Seven Masters: From Ukiyo-e to Shin-hanga
In the early 20th century, Japanese woodblock prints—which had fallen out of style—made a resurgence. It was a new era, so not only was there a modern life to capture in the classic style of ukiyo-e, but there was also money to be made in revitalizing this old style. Like many countries, Japan was going through a period of industrialization, and the Western hunger to consume and influence the world was growing rampant. The creatively and financially lucrative moment became a movement known as Shin-hanga, which translates to the “New Print.”
Utah Museum of Fine Art’s Seven Masters exhibit puts the new prints in context of the seven artists (and their publisher, Watanabe Shozaburo), who defined the resurgence. A big difference between the ukiyo-e and Shin Hanga periods of Japanese woodblocks is exclusivity. Rather than mass produce prints from any artist, Shozaburo enlisted specific artists who could recreate the classic method while incorporating modern techniques and tastes (like oil painting), then published only a small run to enforce scarcity and create value. Each of the seven artists brought something to the table the others couldn’t quite. The exhibit separates each artist’s work to give a sense of this contribution, as well as the story behind each artist that led them to their participation in the movement.
Shin-hanga started in 1915 when Shozaburo published “Umbrellas” by Friedrich “Fritz” Capelari, an Austrian painter who had been working on his own, creating watercolors and portraits that drew on his time in China, Java and Japan. Shozaburo considered Capelari to be an ideal collaborator because of his foreign sensibility over the Japanese style. Surely, it would attract a tourist’s purse. “Umbrellas” shows a line of people walking away from the viewer, shrouded in traditional umbrellas (wagasa) with color evocative of the ukiyo-e style.
“Each of the seven artists [featured in Seven Masters] brought something to the table the others couldn’t quite.”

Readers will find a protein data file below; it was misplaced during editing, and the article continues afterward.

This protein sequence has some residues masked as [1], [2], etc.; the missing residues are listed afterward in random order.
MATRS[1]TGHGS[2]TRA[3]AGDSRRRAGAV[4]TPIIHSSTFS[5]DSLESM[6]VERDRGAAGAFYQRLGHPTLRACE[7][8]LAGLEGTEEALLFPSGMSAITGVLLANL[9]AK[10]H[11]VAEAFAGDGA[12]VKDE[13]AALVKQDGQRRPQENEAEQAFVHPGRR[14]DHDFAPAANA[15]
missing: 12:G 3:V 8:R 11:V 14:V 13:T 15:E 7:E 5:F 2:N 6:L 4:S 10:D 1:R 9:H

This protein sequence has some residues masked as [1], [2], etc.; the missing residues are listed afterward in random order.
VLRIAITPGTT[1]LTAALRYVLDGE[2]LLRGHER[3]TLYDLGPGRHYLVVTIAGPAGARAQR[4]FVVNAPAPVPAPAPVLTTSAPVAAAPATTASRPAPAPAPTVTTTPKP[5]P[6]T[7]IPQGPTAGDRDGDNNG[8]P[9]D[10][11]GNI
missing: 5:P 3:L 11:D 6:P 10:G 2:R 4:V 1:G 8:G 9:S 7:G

Capelari’s work was a catalyst for Shozaburo’s interest in producing Shin-hanga. The seven artists who comprise the brunt of the movement were Japanese men, each with their own story. For instance, Kawase Hasui was the most prolific print artist of his time and designed more than 600 woodblock prints. He struggled to chase his passion for art early on, as his family wished him to head its business of manufacturing and selling braided silk cording. After a successful run showing his landscape print series, The Eight Views of Lake Biwa, Hasui showed his work to Shozaburo, and they took off. More than five hundred were published over the course of the century. Hasui was apparently picky about the kind of landscape he chose to depict, and you can see it in his work where he emphasizes odd incidents of nature and society: a bend in a forest path, a small fishing dock on a rainy day, a boat nearly obscured by fall leaves. His lines are crisp and thick where needed, thin and subtle where not. When you leave this Seven Masters, Hasui’s work may become your definitive mental image of Shin-hanga.
But there’s quite a range, and not all of Shin-hanga was influenced by the market that Shozaburo stirred into being. Take the work of Hashiguchi Goyo. His taste sat between Eastern and Western traditions, making him an ideal collaborator for Shozaburo and the movement, but in 1915, after Goyo made Woman at the Bath for Shozaburo, he discontinued their partnership (Shozaburo supported this) to self publish and pursue printmaking as his interests dictated. Goyo’s prints were some of the highest quality. Girl in a Summer Kimono shows Goyo’s ability to reproduce the quiet nature of cloth folding in on itself. Seven Masters shows much of his work focused on women, though he also explored landscapes, as he was inspired by travel within Japan.
“Japanese woodblock prints are immaculate renderings of a world that we, as a Western audience, have little connection to.”
As interesting as it is to see the Shin-hanga movement in context of the artists who defined its popularity, it’s important to recognize the court of influences that led to the final product of any one print. Beyond the artists are the publisher (most often Shozaburo), designer, carver, printer, potential buyer and sometimes a patron who subsidized the print. Each of these people had a say in the design according to their investment, and while it’s a reality of so much art (especially those that make it to gallery), there’s something about Japanese woodblock prints that make one want to forget this fact. They are immaculate renderings of a world that we, as a Western audience, have little connection to, and it’s tempting to imagine the prints existing as exotic works of passion in a vacuum.
Seven Masters balances this temptation by always reminding us of the influence of Shozaburo in each of the seven artists’ lives. The “market” he created dictated the movement in soft and hard ways via influence and direct financial support. This reminder is combated by just how lovely each print is despite a wholly individual approach. Ukiyo-e was always a group production, after all—the Shin-hanga movement is instructive in how it displays the beautiful final work without hiding the story of the material conditions that enabled it.
You can visit the Seven Masters exhibit at the Utah Museum of Fine Arts through April 26. More information is available at umfa.utah.edu.